Saturday, 14 May 2016

City break - Budapest - as seen from the water

After the trauma of the chimney fire it was good to get away from everything
for a few days doing all sorts of touristy things in Budapest.

Our first sight of the River Danube from Elizabeth Bridge.

Our first full day in Budapest
was May 1st - May Day
 the city streets around downtown were closed because a classic car road race
 was due to take place in the afternoon.

We decided that it would be a good idea to take a boat trip along the Danube River,
 to see the sights from a watery perspective, before things got too crowded.

The weather had turned cold overnight
so you might want to grab a sweater before we get on board.

The Hungarian Parliament building on Pest side is 268m long,
 has 690 rooms, 10 courtyards and 27 gates.
It houses the Hungarian Crown Jewels
including the Crown of St Stephen

The SP enjoying the cruise

The Royal Palace originally established in the mid 13th century on the Buda river bank
 is home to 2 important museums.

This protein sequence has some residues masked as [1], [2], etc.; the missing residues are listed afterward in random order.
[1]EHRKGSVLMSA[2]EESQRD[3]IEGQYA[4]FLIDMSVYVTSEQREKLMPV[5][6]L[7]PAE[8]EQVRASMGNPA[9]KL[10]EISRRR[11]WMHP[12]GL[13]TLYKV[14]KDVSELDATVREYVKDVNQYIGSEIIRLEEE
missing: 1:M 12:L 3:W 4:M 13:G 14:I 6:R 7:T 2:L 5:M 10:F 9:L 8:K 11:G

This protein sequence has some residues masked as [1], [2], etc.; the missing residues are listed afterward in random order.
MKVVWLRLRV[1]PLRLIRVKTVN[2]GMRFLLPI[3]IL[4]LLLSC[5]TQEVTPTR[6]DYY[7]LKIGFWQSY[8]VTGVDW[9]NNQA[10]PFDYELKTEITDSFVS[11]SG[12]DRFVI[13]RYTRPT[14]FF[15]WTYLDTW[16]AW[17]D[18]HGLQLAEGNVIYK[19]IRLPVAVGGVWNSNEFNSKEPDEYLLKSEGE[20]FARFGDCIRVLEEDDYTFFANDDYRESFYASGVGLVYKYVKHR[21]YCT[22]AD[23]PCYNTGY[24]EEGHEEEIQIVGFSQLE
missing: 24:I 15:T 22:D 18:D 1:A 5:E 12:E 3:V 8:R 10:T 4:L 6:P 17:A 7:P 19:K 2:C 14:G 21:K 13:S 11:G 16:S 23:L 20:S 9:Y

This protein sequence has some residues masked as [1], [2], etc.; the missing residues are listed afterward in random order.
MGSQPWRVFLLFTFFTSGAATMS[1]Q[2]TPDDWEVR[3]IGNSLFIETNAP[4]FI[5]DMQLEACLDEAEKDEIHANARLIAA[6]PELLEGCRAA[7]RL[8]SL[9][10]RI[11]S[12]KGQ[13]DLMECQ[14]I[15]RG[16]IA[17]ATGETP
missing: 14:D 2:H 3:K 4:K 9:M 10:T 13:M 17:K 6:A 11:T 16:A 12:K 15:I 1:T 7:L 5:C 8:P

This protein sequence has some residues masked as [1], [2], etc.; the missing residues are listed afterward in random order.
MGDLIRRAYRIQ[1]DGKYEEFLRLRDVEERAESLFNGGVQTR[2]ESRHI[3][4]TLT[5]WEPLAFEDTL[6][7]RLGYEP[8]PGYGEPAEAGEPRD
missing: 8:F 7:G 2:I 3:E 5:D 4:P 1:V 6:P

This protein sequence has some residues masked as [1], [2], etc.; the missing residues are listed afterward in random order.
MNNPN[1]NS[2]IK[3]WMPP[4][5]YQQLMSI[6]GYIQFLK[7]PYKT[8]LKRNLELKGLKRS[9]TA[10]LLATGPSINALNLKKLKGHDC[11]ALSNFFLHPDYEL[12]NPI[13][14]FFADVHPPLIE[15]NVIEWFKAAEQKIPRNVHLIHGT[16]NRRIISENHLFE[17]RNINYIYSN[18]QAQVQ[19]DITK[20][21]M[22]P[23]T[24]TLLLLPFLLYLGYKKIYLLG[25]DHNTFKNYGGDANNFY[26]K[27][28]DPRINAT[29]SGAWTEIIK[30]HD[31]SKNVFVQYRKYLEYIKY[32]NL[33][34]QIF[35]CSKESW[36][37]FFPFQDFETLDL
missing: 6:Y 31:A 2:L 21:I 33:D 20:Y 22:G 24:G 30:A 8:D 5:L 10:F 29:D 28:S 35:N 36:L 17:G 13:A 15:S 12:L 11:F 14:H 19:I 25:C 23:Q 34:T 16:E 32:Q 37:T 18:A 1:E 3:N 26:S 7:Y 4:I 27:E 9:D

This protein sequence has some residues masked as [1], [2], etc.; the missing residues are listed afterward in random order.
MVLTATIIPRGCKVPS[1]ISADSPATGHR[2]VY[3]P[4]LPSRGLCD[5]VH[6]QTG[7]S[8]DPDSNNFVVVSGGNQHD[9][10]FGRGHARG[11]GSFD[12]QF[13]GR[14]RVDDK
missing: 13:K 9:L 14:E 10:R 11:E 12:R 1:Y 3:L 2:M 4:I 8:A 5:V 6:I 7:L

We visited the National Gallery later in the week and were amazed at the number of Old Masters within.
The Danube River has eight landmark bridges linking Buda and Pest together
Detail of one of the huge supports holding up the Margaret Bridge.
The four most important bridges are Margaret Bridge by Margaret Island,
Szechenyi Chain Bridge, Elizabeth Bridge and Liberty Bridge.

The Elizabeth Bridge, seen from the river, formed part of the route
of the classic car race later that day.
After that fascinating but chilly mini cruise we headed to the nearest kávézó for coffee.
My first ever latte served in a mason jar!

Sunday, 8 May 2016

the latest news from Normandy